The last time I kissed you,
purple butterflies flew out
of my heart. They fluttered
under moonlight, circled
in surreal vertical loops
like a rainbow Ferris wheel.
The ground glowed where
we stood, then the violet
into turquoise angels.
Continue reading The Ferris Wheel – Poem by John C. Mannone
Born in a small village, amidst the dunes,
not during dawn or dusk but mid afternoon.
Progenitor’s countenance was delighted at a glance,
angels in heaven were rendering the radiant dance.
Stillborn made her mother’s womb a barren field,
seed sown bore fruition after commanding her to yield.
In true terms, since birth she was a survivor,
laden with entire kin’s load made her a coherent driver.
Continue reading A Benevolent Midwife – Poem by Tausif Mundrawala
After my father died my mother slipped into a chaotic state of dementia. Over time and after countless conversations we concluded she was very attached to her anger. It was if she was raising up her problems as her new children. She preferred her alternative view of the world and it would become her undoing.
Continue reading Asylum Conversations – by Martin Kimeldorf
or… Why There is No Room for Naysayers and Negative Viber
A long-term client recently called me worried that Diversity and Inclusion would be put on the business back burner. “What will happen to support for Diversity and Inclusion now that Trump is president,” he asked.
Continue reading Five Diversity and Inclusion Moves to Make Now – by Simma Lieberman
In a time when racial, political, economic and religious divisions in the United States are increasingly obvious, the people of one southern city, Chattanooga, Tennessee, are attempting, through dialogue, to understand the religious beliefs of one another. On a chilly November Monday evening a group of over fifty people gathered at a Hindu temple for the Sixth Interfaith Panel Discussion. The attendees and panelists were ordinary people, with extra-ordinary beliefs concerning the value of gaining knowledge and understanding of the faith traditions of one another.
Continue reading Interfaith Panel in the South: A Community Responds – By Gay Morgan Moore
It’s 1959. I’m a Southern religious teenage girl raised on the fire and brimstone of the Baptist Church. My boyfriend is a second generation Italian Catholic. My mother, recently divorced from my step-father, transforms from a “Betty Crocker’ housewife into a bird set free from a gilded cage. This turn of events leads to her elopement with one of her many men friends to Elkton, Maryland. Butch and I go along as witnesses. After spending the night in her Buick at the A&P parking lot, waiting for the courthouse to open, we finally walk out of the wide court doors—married—all four of us. Mom and Sal drive off to Florida, I move in with a girlfriend and Butch goes back to his home, as if nothing stupendous happened.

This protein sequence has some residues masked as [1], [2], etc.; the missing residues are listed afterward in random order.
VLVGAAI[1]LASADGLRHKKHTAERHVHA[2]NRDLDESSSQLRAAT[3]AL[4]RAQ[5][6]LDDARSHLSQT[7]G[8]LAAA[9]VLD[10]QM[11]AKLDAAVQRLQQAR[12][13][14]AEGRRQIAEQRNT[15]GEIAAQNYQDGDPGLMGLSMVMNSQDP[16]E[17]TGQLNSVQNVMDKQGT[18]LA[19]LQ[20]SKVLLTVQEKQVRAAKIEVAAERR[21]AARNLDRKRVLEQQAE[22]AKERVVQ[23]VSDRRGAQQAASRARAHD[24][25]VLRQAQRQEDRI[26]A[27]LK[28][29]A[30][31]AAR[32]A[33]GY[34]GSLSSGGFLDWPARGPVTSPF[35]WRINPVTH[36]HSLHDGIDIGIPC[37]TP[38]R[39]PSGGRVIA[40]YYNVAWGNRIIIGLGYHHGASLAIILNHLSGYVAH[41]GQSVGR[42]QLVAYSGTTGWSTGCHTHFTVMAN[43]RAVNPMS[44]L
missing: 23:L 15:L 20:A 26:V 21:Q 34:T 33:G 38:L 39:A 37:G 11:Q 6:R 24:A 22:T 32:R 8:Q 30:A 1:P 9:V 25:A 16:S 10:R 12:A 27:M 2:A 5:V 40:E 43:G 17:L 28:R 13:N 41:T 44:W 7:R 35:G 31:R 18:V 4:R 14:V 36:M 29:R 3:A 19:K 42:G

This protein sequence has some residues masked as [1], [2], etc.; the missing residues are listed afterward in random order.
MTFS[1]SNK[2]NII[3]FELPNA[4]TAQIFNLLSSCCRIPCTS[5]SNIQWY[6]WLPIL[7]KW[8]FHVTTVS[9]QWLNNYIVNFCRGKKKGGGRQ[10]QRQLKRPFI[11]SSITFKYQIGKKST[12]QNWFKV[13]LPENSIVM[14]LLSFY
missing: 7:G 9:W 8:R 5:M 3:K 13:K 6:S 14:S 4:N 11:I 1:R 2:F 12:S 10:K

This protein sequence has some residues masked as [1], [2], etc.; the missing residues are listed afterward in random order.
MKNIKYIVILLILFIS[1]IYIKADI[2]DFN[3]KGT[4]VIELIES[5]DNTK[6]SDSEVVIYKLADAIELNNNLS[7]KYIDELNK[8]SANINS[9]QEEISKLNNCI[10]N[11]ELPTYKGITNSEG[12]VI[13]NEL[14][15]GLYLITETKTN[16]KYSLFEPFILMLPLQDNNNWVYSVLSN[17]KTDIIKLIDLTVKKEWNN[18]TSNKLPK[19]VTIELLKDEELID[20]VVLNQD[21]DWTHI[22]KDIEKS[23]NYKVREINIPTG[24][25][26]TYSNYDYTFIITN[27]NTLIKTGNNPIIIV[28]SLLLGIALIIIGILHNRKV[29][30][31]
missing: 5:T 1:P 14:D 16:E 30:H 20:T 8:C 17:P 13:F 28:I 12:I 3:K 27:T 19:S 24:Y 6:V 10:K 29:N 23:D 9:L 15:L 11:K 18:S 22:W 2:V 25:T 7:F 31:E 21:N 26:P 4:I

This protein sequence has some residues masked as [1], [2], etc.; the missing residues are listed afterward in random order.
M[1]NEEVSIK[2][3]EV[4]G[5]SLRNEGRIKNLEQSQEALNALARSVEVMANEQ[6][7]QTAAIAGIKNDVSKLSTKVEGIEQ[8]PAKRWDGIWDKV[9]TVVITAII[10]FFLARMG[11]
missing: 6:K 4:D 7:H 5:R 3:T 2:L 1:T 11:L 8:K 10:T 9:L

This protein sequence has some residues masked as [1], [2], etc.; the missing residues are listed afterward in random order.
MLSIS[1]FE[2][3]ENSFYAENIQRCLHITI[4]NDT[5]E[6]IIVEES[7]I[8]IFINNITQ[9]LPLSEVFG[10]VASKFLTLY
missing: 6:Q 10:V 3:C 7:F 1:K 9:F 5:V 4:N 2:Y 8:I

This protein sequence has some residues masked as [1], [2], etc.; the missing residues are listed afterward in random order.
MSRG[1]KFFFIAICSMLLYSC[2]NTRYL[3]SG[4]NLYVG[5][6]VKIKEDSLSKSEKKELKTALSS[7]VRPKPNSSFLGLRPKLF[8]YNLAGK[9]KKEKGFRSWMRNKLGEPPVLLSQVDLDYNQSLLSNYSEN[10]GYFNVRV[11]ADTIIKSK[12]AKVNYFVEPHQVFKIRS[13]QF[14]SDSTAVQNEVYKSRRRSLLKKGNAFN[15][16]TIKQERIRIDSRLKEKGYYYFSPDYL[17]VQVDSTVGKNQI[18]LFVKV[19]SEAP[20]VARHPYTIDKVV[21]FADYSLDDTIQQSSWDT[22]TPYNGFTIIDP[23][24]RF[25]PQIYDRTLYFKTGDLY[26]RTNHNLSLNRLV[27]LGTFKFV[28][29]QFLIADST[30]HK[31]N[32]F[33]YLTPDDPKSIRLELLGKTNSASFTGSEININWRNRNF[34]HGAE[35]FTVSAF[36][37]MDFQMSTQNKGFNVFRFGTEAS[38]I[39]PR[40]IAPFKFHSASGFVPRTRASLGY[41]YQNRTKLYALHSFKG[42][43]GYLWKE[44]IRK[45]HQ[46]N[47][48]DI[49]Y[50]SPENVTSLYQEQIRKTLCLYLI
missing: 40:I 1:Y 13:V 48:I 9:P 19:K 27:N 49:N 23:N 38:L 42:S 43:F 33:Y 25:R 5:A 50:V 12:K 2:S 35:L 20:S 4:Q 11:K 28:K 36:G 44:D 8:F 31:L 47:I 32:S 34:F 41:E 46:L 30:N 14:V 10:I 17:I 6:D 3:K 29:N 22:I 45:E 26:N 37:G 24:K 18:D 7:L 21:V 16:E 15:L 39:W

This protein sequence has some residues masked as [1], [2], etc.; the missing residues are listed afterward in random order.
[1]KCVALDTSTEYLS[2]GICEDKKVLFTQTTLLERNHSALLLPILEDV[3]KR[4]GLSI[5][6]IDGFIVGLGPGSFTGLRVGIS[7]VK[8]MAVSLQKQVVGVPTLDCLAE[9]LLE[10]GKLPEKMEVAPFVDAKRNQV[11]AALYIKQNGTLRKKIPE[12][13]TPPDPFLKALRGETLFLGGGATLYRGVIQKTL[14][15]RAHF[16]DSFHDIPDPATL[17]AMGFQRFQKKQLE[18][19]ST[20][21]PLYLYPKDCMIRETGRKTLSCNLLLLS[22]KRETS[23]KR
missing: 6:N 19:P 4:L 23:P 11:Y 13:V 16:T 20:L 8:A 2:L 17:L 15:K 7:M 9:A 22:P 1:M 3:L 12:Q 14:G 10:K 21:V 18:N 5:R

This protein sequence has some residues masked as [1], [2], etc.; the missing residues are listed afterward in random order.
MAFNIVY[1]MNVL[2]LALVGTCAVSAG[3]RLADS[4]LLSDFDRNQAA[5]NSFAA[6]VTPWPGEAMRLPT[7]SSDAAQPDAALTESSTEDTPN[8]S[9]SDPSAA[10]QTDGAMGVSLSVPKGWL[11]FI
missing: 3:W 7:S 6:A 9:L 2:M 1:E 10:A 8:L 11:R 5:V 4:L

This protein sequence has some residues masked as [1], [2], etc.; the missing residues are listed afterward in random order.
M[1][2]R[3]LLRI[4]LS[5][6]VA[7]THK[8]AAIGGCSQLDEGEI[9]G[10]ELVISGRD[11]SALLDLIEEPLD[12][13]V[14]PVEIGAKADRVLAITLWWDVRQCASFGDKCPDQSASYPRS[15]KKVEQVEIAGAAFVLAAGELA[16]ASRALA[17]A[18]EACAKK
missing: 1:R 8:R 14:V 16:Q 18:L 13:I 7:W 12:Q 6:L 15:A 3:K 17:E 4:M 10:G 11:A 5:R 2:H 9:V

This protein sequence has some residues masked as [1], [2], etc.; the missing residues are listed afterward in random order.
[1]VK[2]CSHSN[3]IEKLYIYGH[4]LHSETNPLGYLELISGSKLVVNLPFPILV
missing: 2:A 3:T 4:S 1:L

Continue reading My Contra-cultural Marriage and Religious Chaos — by Micki Pelusi
Every now and then, a convergence of world events causes us to think more deeply about who we are and where we have been. The current refugee crisis is one such confluence of occurrences that have caught the attention of individuals worldwide. In the midst of the scramble of countries to make appropriate adjustments in their national lives to accommodate an influx of newcomers, many individuals are trying to do something to ease the refugees’ discomfort.
Continue reading Welcome to the New World – by Judith Nembhard
As I look back sixteen years, I can’t help but thank God for how much He has done for me. I especially thank God for my parents who decided to keep me, instead of aborting me. To all my family, friends, classmates and church members, thank you for encouraging me when I was down, and spending time with me when I was recovering from my craniofacial surgeries.
Continue reading Sweet Sixteen & Craniofacial Acceptance Month – by Philip Matthews
We live in rapidly evolving societies, so why doesn’t our environmental sensitization adapt/conform to these changes?’’
Williams S. Anarfi explains – environmental education is becoming increasingly important as our lives, cities and priorities change. As our cities become more congested and busy, knowledge of the impact we each have on our surroundings becomes more and more crucial. Equally important however, is our understanding of how we can contribute to protecting the environment around us.
Continue reading Environmental Education Is Key to Solving Our Waste Problem – by Olumide IDOWU